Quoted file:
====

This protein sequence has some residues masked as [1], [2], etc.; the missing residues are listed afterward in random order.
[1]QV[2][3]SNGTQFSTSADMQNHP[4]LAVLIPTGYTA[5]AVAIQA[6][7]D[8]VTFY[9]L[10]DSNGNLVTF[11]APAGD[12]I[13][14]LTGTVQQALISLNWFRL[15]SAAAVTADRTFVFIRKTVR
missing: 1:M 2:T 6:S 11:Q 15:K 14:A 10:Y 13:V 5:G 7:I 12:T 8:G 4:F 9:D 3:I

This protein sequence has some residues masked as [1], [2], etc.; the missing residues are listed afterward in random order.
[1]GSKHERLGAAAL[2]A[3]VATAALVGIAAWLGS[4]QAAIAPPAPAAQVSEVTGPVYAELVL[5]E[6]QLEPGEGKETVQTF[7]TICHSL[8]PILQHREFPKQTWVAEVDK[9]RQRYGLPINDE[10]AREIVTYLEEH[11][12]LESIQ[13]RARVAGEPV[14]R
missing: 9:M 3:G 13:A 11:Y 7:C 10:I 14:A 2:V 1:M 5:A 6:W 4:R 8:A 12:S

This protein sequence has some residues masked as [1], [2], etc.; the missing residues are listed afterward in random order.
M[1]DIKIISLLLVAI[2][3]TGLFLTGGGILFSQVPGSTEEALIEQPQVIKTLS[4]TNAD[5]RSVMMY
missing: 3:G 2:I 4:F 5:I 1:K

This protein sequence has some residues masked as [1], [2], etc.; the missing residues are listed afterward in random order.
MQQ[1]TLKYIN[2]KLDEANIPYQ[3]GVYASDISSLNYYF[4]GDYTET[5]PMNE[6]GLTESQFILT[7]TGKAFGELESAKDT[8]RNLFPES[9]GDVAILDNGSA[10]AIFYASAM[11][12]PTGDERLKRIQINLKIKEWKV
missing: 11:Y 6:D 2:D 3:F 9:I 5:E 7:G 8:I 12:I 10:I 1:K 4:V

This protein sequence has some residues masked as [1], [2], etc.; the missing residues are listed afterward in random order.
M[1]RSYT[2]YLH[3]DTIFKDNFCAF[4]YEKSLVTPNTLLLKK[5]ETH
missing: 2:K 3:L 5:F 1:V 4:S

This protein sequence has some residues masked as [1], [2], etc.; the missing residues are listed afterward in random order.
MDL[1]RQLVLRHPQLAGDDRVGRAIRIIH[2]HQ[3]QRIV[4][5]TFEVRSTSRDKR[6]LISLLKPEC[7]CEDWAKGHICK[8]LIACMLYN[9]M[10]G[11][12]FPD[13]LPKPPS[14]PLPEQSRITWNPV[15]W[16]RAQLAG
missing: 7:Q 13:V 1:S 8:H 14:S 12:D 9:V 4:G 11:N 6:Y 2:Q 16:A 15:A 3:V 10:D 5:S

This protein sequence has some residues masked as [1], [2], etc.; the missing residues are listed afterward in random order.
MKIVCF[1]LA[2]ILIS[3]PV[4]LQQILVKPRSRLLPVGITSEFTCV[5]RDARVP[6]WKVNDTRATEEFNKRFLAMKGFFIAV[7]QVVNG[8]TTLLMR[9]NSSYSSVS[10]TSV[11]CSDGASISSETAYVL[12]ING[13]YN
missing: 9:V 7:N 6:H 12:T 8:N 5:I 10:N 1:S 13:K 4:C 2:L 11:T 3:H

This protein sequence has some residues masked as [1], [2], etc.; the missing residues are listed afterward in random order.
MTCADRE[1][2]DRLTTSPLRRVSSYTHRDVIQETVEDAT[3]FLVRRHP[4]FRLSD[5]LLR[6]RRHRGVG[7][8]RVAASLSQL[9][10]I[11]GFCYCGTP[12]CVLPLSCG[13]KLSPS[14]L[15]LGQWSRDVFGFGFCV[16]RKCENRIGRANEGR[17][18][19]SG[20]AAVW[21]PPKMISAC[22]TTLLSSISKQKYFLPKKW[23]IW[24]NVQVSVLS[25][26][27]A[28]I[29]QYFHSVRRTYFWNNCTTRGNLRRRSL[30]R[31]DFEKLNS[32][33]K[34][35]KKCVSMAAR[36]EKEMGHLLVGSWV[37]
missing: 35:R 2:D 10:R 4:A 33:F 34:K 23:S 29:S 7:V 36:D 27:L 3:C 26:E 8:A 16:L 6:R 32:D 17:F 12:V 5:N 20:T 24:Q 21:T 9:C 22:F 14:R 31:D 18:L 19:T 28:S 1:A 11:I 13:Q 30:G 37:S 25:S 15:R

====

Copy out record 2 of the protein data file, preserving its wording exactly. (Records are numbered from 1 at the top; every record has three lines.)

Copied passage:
This protein sequence has some residues masked as [1], [2], etc.; the missing residues are listed afterward in random order.
[1]GSKHERLGAAAL[2]A[3]VATAALVGIAAWLGS[4]QAAIAPPAPAAQVSEVTGPVYAELVL[5]E[6]QLEPGEGKETVQTF[7]TICHSL[8]PILQHREFPKQTWVAEVDK[9]RQRYGLPINDE[10]AREIVTYLEEH[11][12]LESIQ[13]RARVAGEPV[14]R
missing: 9:M 3:G 13:A 11:Y 7:C 10:I 14:A 2:V 1:M 5:A 6:W 4:R 8:A 12:S